. Tattinger has about 20 million bottles stored here, with individual cellars holding 720 000 bottles, all of which were hand stacked and hand turned. A very labour intensive process. The champagne rests on lees in the bottle for an extended period. For the most expensive vintage champagnes this was 8-10 years, and even the non-vintage brut was 3-4 years. One of the facts we learned was that champagne should not be stored for more than a few years. This prompted one of the Americans to ask whether the bottle of 1993 Dom Perignon that she had at home would not be worth drinking, the answer was it may not be, but whatever you do, drink it when you get home. Due to poor climatic conditions, Tattinger have not made an individual vintage champagne since 2008 and will not make one this year either. In the tasting room we tried the Brut Reserve, which of course was delicious. John bought three bottles for further study on our boat trip in Burgundy!
We continued our journey through Champagne visiting Verzy and Vezernay, both very picturesque grape growing villages. We passed hectare after hectare of rolling hills planted with rows and rows of vines. The rows were about 750mm apart, so very intensive planting. It is nearly harvest time here. We intended to have a late lunch in Epernay, which is at the centre of the grape growing region. We got there at about 2.15. The restaurant we had hoped to go to was shut, so we tried the next one and the next one, all shut
. We were beginning to panic about the thought of starving to death (as if!) when we stumbled upon a shop that was the representative for fifty small champagne producers. We could go in there and have a taste and better still they did a light lunch. John had the cheese platter and I had the pate. We tasted six champagnes from six different producers. The very personable hostess, who spoke very good English, told us that there were 5000 small champagne producers in the area. You could believe this as every town we passed through seemed to have about 20 or so small operators, many out of a space not much bigger than a normal house.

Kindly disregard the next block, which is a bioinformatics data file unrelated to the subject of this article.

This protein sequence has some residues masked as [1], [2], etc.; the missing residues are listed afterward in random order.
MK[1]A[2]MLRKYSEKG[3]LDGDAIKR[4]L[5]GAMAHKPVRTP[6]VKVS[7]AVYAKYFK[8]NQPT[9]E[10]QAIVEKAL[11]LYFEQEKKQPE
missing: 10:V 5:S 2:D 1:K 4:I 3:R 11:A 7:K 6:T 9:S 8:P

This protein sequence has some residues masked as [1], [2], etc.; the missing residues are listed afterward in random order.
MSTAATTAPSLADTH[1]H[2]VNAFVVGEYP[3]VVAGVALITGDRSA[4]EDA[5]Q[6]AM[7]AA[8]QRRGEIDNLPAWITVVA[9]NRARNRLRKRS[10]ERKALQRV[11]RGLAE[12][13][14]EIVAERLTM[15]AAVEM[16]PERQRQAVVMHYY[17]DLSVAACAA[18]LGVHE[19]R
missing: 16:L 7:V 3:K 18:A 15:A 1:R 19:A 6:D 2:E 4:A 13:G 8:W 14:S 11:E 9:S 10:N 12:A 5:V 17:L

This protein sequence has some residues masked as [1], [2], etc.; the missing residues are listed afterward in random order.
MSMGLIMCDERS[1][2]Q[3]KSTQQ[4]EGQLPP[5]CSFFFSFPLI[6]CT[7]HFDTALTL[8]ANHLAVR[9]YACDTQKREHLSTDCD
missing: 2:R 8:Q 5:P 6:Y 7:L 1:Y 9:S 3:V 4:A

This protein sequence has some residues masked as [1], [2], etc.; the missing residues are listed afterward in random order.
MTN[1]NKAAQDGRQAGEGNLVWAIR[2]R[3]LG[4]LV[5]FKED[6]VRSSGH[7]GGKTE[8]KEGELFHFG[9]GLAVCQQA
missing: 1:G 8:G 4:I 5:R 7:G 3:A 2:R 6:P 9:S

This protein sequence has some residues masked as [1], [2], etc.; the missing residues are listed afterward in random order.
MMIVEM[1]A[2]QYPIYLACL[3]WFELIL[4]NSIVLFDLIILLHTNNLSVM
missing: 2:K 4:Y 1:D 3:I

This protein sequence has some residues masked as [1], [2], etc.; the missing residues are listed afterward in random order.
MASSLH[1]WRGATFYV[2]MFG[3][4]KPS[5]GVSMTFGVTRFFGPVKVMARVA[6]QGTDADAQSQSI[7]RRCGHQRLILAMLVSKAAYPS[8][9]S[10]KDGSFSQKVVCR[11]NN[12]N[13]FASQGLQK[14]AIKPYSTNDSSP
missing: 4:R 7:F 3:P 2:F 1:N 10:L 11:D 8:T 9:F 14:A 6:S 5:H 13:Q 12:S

We followed the Route Touriste which took us through beautiful scenery and quaint towns. We stopped in Hautvillers with the intention of doing a vineyard walk, but unfortunately it was closed. Next time we will book in advance. Many of the shops and houses in the towns have name signs hanging outside made from metal. They are beautifully decorated.
There were two other small vineyards that John was interested in visiting, guess what, both closed. So we ended up heading back to the Chateau, but not before we cased Fere en Tardenois (our local town) for a restaurant for dinner. Slim pickings I’m afraid but we settled on a small pizza place. We checked the opening hours, all looked good. However when we returned at 7.15 it was closed, as was the next place. The Bar Tabac did not serve food so we ended up at a pretty ordinary looking pizza shop. The other patrons included a huge dog and a fireman. The pizzas were OK. Back to the Chateau for another glass of wine and a catch up on our blog writing.
Today we are exploring Champagne, geographically and oenologically. We began the day in Reims, which according to the locals is pronounced RRRRRRas. It is quite a large town with yet another beautiful cathedral where several coronations of French Kings occurred. Joan of Arc apparently attended one of these coronations. A lot of the main champagne producers' cellars are located in Reims. We saw Pommery, Verve Cliquot amongst others but chose to do the tour of Tattinger. A young English girl on university exchange took us around in a group of about 15, including some loud Americans. We travelled down about 20metres into the cellars. The cellars were made up of 4km of tunnels that were owned by Tattinger, but these tunnels are part of a larger system of tunnels extending beneath Reims, that are used by other producers. The tunnels were originally dug out by the Romans to yield limestone to build the city. An abbey was built over the Tattinger site. The monks would use the cellars as chapels and the like. Apparently there was a tunnel that would take the monks all the way to the Cathedral, more than 2km away